At 61, Wally Blume could've prepared to retire. He instead mortgaged his house and cars to buy out his partners and run his own national ice cream enterprise.
At 72, Poppy Bridger found herself bored as a retired chemist, so she spent $250,000 of her savings to buy a laboratory where she could work with her children. Prosecutor Linda Remeschatis always figured she’d start her own business someday, so when she got a wake-up call—a cancer diagnosis— she ditched law and began an e-commerce specialty food and gift store at age 50.
It's never too late to start a business–and in fact, experts say more mature entrepreneurs have some advantages over their youthful counterparts. Researchers have found that those in the second half of life typically have a more positive outlook, more patience and more problem-solving skills than those who are younger. They also have more business contacts and greater networking skills.
Check out these famous entrepreneurs who said it was never too late for success:
Ray Kroc was 52 and a milkshake-machine salesman when he opened his first McDonald’s restaurant in 1955 in Des Plaines, Ill. He based it on a format used by the McDonald brothers at their eatery in San Bernardino, Calif., and paid them franchise fees as he opened more restaurants. He bought out the McDonald brothers when he was 58.
Grandma Moses was 76 when, with no technical training, she began painting in oils, as she was then “unable to do farm work because her hands were crippled with arthritis,” according to Encyclopedia Americana. The next year, 1939, some of her paintings were shown in the Museum of Modern Art in New York City.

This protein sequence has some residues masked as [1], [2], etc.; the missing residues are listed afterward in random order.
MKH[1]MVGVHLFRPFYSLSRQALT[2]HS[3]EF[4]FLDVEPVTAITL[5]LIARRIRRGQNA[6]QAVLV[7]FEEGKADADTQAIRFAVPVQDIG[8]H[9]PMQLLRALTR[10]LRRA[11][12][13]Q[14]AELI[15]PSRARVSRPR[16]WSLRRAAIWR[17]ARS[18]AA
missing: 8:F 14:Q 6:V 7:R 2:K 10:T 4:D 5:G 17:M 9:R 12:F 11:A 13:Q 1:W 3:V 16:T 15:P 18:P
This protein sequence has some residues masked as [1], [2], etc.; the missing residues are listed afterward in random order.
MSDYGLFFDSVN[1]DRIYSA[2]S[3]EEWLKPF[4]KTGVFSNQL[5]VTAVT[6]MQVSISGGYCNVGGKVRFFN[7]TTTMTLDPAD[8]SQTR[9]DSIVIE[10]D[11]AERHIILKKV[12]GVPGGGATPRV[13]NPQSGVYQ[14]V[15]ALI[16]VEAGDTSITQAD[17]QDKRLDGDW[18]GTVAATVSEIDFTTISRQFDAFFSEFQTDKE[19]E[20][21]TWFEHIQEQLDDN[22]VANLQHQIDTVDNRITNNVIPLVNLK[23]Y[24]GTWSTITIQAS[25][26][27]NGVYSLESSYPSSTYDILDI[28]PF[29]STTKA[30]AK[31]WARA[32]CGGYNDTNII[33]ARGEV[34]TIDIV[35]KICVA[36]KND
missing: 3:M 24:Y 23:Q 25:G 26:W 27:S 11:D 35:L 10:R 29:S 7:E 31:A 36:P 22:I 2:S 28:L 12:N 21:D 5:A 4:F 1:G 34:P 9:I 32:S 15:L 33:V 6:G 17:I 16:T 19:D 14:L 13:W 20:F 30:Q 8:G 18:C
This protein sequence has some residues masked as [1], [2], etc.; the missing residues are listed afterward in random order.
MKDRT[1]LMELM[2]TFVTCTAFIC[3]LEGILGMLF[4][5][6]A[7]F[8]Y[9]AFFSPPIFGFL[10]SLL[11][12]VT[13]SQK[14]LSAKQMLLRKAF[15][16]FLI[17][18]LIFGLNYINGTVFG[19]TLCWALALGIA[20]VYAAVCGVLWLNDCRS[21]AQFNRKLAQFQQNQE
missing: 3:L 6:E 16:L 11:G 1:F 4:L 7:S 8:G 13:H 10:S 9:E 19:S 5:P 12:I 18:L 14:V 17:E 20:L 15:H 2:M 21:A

Frank McCourt was 66 and retired from three decades of teaching high-school English in New York City when his first book, the childhood memoir Angela’s Ashes, hit the best-sellers list, remained there for more than two years and later became a movie. “At 66, you’re supposed to die or get hemorrhoids,” McCourt told the Hartford Courant in 2003. “I just wrote the book and was amazed and astounded that it became a bestseller.” Two more best-selling memoirs followed.
Armand Hammer retired from business at age 58, but was persuaded that same year to finance two wildcat oil wells to be drilled by financially ailing Occidental Petroleum Corp.—and they struck oil. Soon head of the company, he proceeded to turn Occidental into one of the world’s biggest oil companies.
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